Designing the National Stadium, making use of wood and natural breezes
Research, education and legacies related to the sporting event
The Olympic and Paralympic Games will be held in Tokyo for the first time in more than half a century. The University of Tokyo, which is also located in the metropolis, has a long history of involvement with the Games. As you learn about UTokyo’s contributions to this global sporting event, the blue used in the Olympic and Paralympic emblem may very well start to take on the light blue hue of the University’s school color.
Designing the National Stadium, making use of wood and natural breezes
A fusion of Japanese traditions and contemporary needs
“Through architecture, I want to suggest answers to the various problems the world faces.”
The last time the Olympics were held in Tokyo, architect Kengo Kuma was a fourth-grader watching on TV, captivated by the performances of the 18-year-old swimmer Don Schollander, winner of four gold medals in the swimming events. After the Games were over, his architecture-loving father often took him swimming at the Yoyogi National Gymnasium 1, the same venue where Schollander had recently performed his heroics.
A symbolic arch inspired by and inherited from a past master
“As a child, I was astonished by the power of the building’s remarkable exterior. Inside, daylight poured in through the openings set in the high ceiling and glinted on the surface of the pool. It was one of the things that first inspired me to dream of becoming an architect: I want to make something like this myself one day, I thought.”
The extraordinary design of the National Gymnasium, featuring a large suspended roof that appears to drape dynamically from the two main pillars linked to each other by cables, is a construction style rarely seen anywhere in the world. This design was the work of globally renowned Japanese architect Kenzo Tange, Professor Kuma’s predecessor as an alumnus of the University of Tokyo’s Department of Architecture. A similar arch, fusing strength and beauty, can be found in the design for the new National Stadium, which Kuma was involved in — a kind of continuity across time.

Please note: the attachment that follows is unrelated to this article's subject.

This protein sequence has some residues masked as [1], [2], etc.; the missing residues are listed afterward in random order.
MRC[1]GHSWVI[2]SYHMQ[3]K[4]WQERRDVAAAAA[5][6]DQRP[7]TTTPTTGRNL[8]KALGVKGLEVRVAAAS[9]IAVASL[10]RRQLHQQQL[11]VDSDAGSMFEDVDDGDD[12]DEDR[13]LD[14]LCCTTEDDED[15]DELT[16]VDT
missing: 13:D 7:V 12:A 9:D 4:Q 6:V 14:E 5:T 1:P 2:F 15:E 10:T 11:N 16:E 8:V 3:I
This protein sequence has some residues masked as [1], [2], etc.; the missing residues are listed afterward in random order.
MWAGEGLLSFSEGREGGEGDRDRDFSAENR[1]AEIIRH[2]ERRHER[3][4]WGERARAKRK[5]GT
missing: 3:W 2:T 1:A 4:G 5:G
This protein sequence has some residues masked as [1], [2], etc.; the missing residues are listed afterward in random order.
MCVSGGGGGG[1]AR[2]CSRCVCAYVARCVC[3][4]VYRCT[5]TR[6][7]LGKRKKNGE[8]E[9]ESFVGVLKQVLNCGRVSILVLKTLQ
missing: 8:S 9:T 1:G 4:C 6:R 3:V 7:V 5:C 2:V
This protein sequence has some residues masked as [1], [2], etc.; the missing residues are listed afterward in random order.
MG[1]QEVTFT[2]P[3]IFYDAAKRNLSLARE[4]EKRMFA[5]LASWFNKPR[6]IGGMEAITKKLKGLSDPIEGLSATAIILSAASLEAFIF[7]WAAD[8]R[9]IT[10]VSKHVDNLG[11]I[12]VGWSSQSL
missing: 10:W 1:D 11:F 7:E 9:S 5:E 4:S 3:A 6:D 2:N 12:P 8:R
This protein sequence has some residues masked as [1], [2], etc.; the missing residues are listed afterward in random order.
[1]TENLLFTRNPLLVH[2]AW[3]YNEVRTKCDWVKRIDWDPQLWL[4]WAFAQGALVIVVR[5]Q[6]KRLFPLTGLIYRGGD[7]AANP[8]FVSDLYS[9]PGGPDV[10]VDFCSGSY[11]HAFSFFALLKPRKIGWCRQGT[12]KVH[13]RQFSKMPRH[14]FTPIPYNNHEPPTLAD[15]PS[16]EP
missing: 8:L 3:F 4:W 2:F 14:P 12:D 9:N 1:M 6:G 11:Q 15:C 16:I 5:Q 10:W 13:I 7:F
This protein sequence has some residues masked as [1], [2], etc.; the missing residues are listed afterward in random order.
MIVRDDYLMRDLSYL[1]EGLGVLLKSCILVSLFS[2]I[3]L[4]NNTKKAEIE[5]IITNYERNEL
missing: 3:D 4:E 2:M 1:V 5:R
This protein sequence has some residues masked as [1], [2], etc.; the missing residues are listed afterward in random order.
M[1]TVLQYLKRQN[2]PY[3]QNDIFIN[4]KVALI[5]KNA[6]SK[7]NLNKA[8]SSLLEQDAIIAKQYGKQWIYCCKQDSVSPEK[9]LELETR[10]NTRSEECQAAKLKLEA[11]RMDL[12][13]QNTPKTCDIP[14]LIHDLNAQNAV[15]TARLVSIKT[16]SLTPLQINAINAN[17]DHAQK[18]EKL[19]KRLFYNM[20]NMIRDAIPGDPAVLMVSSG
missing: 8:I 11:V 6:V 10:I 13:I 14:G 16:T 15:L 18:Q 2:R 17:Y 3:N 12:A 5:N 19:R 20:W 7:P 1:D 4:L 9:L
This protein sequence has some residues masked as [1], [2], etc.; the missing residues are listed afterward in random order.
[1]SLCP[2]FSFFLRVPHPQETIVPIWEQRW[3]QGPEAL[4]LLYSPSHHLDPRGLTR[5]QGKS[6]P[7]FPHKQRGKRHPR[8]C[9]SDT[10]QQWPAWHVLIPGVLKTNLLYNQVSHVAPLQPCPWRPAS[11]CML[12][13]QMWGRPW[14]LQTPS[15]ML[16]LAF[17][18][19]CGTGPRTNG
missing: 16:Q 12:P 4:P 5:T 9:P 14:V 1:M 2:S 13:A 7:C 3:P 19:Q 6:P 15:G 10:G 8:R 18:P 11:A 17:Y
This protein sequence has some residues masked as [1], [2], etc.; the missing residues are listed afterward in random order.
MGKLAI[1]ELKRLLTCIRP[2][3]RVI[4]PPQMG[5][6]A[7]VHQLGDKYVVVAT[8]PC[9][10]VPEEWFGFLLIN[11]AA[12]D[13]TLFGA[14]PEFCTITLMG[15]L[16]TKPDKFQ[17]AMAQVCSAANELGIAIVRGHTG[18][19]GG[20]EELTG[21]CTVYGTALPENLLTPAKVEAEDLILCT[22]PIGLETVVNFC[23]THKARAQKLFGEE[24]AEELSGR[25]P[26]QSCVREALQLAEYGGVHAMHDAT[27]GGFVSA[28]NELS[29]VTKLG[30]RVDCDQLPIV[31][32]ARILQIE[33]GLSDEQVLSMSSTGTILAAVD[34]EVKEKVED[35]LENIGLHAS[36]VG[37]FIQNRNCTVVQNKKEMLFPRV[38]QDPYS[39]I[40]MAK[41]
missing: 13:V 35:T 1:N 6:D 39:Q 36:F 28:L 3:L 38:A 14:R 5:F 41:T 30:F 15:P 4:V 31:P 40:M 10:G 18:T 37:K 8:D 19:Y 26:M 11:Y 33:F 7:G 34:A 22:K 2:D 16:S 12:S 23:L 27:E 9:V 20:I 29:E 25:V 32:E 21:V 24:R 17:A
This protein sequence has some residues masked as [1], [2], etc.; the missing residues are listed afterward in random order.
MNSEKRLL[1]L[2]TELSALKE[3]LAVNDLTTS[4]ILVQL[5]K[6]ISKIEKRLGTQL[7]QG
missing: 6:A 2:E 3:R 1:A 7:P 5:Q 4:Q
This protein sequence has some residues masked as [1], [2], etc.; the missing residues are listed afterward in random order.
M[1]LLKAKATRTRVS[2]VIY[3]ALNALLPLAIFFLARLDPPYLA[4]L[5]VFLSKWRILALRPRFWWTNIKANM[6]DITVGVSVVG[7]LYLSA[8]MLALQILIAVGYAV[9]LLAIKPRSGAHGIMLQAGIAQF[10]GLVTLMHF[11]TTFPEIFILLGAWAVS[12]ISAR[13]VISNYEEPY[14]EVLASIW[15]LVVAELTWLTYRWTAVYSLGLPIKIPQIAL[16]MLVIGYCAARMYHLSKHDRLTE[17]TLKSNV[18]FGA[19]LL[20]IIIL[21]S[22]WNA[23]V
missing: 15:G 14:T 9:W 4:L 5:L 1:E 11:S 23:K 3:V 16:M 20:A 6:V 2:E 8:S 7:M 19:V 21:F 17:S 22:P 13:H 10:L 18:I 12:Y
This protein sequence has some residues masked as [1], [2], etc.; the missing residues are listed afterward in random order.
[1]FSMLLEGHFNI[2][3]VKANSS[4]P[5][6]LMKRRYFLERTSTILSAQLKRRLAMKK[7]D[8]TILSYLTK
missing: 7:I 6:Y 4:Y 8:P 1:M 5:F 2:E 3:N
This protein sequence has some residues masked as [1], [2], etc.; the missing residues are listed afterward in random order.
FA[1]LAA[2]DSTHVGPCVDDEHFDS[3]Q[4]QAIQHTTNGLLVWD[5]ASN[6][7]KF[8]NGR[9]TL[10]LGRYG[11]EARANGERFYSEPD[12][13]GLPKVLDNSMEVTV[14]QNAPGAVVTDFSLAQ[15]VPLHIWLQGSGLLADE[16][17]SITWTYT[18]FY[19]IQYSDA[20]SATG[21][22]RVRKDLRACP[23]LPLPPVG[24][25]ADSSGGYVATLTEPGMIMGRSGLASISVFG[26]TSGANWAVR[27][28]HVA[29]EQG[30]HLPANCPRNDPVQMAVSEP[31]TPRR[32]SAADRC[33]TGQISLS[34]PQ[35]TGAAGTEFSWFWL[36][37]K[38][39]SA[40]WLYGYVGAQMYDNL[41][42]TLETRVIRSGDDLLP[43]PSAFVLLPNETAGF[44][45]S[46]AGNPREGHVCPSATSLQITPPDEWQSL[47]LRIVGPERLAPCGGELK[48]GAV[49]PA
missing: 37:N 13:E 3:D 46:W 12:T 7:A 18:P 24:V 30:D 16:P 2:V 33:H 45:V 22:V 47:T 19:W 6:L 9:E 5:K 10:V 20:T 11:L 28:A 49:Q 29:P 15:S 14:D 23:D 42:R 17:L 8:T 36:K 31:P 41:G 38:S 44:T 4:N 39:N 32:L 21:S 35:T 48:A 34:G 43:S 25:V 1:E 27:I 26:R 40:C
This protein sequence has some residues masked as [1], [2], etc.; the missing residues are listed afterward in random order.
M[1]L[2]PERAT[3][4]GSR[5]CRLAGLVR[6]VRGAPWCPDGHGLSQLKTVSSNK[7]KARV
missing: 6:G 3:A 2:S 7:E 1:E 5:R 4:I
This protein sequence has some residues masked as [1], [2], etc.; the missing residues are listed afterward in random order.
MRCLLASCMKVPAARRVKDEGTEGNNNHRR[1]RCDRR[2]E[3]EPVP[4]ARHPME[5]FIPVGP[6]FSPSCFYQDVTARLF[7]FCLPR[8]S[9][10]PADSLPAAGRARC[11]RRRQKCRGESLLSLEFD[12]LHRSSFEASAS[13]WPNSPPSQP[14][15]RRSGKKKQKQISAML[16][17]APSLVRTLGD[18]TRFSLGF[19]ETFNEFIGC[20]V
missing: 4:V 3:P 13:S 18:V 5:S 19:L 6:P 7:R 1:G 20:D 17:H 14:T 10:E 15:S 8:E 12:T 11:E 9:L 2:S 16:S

“The oval roof that covers the entire spectator stand is curved so that it rises when approaching the center part. Including this difference in height between the center and outer edges makes the roof strong even without pillars. I like to think that I managed to incorporate the essence of Tange’s arches into our work.”
Even so, the first National Gymnasium 1 in Yoyogi and the new National Stadium are almost diametrical opposites in most respects. If the former focuses on the vertical, the latter achieves most of its effects in the horizontal plane. One soars high into the sky; the other extends across the ground. Part of this can be explained by the very different times in which the buildings were designed. In the lead-up to the 1964 Olympics, Japan was in the middle of a remarkable economic growth period, and the architecture of the time on some level seemed to embody Japan’s pride in its distinctive cultural values, somewhat different from the prevailing western norms.
“During the Meiji era, there was a demand for impressive architecture with the dignity and gravitas to represent Japan’s pride and stature as an independent state; after the Great Kanto Earthquake of 1923, Taisho-era Japan wanted buildings with improved resistance to earthquakes. After World War II, Tange designed the Hiroshima Peace Memorial Park and, for the 1964 Tokyo Olympics, the Yoyogi National Stadium. I think in retrospect it is fair to say that architects from the University of Tokyo have helped create the buildings Japanese society has needed in each major period of the modern era.”
Featuring timber from all of Japan’s 47 prefectures